Consider Protecting Your:
- Commercial vessels
- Tankers, ferries, barges, and tugs
- Importers and exporters
- Line boat operators
- Harbor services
- Shipyards and repair facilities
- Terminal and barge operators
- Marine contractors and transportation companies
- Dedicated towers (liquid and dry)
Protect Yourself From:
- Hull and machinery physical loss or damage
- Third-party actions brought against you or your vessel
- Negligence and mistakes leading to lawsuits and damages
- Damage, destruction, or loss to cargo while in transport or on land
- Loss of income due to business interruption
- Uncovered losses due to breach of warranty
- Supply chain interruption
- Environmental or pollution exposures
Ships offer a cost-effective way to move large quantities of goods long distances, but overseas shipping comes with certain risks. Ocean marine insurance helps companies that send goods and people on sea bound vessels protect themselves against some of the risks that come with this mode of transportation. Ocean marine insurance is a highly specialized form of commercial insurance. Because it’s so specialized, businesses should seek advice from an agent or broker who has experience with assisting others with this form of coverage in the past. An experienced agent or broker will know what risks shipping overseas presents and how a policy might protect against some of those risks.
Ocean marine and inland marine insurance policies both generally protect goods that are being transported, but they modes of transportation they cover tend to be different. Whereas ocean marine policies usually cover shipping across oceans and seas, inland marine policies are usually designed for moving across land. The term “inland marine” comes from the bygone days when rivers, canals and lakes were normally the most efficient way of moving goods inland, but the majority of these policies have been updated since to include more modern modes of transportation.
Like most other types of insurance policies, exactly what protections a particular ocean marine policy covers are determined by the policy’s terms, conditions, and exclusions. Nonetheless, there are many coverages that a policy might make available. Some of these are: Hull and machinery insurance - protects the vessel against physical loss or damage as the results of an insured peril; protection and indemnity insurance - protects and indemnify the vessel against third party actions (liabilities) brought against the vessel or vessel owner; marine general liability insurance - protects the insured against third party actions (liabilities) as a result of their marine operation; ocean cargo insurance - protects cargo against physical damage and the coverage can be while in transit or onshore location; loss of hire and earnings insurance - protects the earnings or hire against loss caused by an insured peril; and mortgages interest and lenders insurance - protects the mortgagee or lender for uncovered losses under the hull & machinery policy due to a breach of warranty (also known as innocent owners insurance). In most cases, the combination of coverages can be adjusted to meet a business’ unique needs.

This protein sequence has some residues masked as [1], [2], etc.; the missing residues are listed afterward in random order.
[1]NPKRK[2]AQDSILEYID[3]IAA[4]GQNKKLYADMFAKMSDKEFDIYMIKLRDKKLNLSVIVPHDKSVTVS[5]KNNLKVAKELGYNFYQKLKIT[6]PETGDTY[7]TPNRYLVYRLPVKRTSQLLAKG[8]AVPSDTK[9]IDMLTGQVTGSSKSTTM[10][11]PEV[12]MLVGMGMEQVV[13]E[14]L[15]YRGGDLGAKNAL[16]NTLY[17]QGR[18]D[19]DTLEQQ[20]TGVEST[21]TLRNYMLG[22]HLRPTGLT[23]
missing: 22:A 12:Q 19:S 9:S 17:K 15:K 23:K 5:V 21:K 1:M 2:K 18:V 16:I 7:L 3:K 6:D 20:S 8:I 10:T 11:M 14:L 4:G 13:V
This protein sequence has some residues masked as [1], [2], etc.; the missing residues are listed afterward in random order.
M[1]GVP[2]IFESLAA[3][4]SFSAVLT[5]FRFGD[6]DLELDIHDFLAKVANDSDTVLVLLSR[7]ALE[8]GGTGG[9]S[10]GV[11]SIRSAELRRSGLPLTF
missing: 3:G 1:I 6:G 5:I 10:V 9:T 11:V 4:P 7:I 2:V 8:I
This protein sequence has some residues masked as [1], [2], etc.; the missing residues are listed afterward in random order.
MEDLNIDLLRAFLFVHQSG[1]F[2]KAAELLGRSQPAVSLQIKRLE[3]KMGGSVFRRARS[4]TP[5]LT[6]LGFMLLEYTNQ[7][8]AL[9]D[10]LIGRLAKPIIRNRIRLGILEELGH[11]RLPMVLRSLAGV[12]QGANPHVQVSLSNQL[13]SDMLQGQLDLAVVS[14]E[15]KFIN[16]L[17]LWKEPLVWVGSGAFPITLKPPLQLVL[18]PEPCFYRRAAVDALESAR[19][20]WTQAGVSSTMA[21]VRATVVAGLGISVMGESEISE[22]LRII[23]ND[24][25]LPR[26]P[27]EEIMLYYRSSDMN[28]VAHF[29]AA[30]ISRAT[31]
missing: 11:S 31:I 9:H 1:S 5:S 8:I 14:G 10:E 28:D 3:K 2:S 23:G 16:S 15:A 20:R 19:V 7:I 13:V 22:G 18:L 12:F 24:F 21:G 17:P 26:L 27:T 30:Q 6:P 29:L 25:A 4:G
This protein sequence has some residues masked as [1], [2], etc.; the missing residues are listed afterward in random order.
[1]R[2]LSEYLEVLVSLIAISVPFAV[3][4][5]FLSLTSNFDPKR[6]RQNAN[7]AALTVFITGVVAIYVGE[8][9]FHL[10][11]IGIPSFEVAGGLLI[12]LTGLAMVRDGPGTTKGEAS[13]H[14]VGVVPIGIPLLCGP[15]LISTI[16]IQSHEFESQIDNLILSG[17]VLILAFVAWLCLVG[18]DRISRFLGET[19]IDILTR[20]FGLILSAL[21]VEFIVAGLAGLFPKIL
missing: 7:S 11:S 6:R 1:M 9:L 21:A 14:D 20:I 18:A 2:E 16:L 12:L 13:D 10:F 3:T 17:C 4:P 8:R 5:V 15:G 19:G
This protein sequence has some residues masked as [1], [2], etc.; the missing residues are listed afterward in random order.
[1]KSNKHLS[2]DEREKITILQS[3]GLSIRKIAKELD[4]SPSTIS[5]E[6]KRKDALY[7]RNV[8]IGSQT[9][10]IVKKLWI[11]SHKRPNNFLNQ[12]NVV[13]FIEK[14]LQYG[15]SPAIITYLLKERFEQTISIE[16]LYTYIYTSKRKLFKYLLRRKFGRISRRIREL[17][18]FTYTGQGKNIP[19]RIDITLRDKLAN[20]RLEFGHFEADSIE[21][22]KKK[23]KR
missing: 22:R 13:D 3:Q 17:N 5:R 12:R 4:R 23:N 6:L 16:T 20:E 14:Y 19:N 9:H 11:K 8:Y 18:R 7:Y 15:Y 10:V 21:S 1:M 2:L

There are many businesses that may want an ocean marine policy. Most businesses that transport goods or people via ship should have a policy, and many businesses that outsource such sea transportation can also benefit from the protections that a policy offers. A few examples of specific businesses that may want an ocean marine policy include commercial vessel owners/operators including, but not limited to: Cargo vessels, tankers, container vessels, roro vessels, passenger cruise ships, ferries, tugs, barges, vessel charterers, importers and exporters, shipbuilder / repair facilities, mortgagees / lenders, and cable laying (underwater) companies. Businesses that are unsure whether they should purchase this coverage can speak with a knowledgeable insurance agent or broker about their particular situation.
While ocean marine policies are primarily intended to insure goods while they’re aboard an ocean-going vessel, some of these policies also cover ancillary periods. Depending on a policy’s terms, it may extend protection to when goods are in storage at a port, being driven between a ship and their end destination or being flown in an airplane. An insurance agent who’s familiar with ocean marine policies can help businesses understand how their commercial property, inland marine and ocean marine policies interface. This is essential to making sure goods are properly insured at all times before, during and after transport.